Okay, you probably do know.  It won’t happen. The CW will prove right.

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Fast Track just passed the House (Updated with money facts)

Just want to let everyone know that the Fast Track bill just passed the house.  The vote was 218 to 208 with 28 Dem’s voting for it.  Imagine that.  no provision for workers harmed by this and it passes.

From the article here is Ryan’s take:

“It gives America credibility,” Ryan said of TPA. “And boy, do we need credibility right now.”

Who is he concerned about looking creditable too?

On to the senate.  Maybe all the talk about it being unconstitutional lately someone with money that gives more than lip service to being a patriot will step up.

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Moms New Boyfriend, Again . . .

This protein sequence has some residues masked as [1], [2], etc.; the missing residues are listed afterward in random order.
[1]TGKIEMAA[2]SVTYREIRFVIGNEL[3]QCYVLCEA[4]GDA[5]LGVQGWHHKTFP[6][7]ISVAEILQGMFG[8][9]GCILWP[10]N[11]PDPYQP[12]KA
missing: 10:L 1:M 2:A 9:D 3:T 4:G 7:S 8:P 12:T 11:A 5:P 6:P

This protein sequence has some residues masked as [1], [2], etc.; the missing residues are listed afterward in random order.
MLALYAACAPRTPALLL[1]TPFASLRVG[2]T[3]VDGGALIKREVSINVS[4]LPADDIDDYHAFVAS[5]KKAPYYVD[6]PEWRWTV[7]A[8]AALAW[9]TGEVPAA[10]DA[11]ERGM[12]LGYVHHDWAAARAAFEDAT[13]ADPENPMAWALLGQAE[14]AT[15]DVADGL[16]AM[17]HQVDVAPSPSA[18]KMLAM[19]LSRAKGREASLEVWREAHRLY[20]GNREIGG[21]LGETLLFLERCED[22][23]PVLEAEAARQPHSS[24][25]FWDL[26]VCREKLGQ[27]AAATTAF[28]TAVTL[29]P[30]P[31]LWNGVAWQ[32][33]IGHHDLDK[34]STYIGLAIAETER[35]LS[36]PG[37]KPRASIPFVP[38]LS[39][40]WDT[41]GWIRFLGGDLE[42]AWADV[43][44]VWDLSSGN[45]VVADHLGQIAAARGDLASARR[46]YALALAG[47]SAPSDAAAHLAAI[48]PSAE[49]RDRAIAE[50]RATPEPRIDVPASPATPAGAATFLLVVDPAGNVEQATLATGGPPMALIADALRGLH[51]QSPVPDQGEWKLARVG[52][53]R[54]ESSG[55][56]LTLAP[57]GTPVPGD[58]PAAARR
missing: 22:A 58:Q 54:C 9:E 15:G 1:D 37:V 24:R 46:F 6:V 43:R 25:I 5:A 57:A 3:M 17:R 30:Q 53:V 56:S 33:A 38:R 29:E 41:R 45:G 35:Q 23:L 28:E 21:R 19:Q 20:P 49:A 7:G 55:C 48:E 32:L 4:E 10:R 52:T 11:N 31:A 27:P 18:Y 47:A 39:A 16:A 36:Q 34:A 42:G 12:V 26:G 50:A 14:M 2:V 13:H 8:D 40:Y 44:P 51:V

Guest Post by Noni Mausa

When you read a newspaper piece with a single mother’s new boyfriend in it, you know nothing good is coming.

Oh, he could be a sweet, caring man who loves her kids and has a good job, but as Damon Runyon famously said, “that’s not the way to bet.” In the usual story, he turns out to be abusive, wasteful, unreliable, criminal, vain, or at the very best, good enough with the kids to kind of watch them while she works two jobs to support them all.

The Boyfriend is definitely NOT a nanny. [Yes! A political/econ theme at last!] He isn’t hired or fired, trained or licensed. He is not capable, firm, caring, and chiefly concerned with the welfare of the house and family. The Boyfriend attains his position not by giving good husbandly performance, but by flattery, deceit, promises, insinuation, and good acting. He badmouths the previous boyfriend, painting himself as the best man for the role. He keeps it, if he does, through all these tricks plus fear, either through direct threats or through inciting fear of a world without him around to protect the family.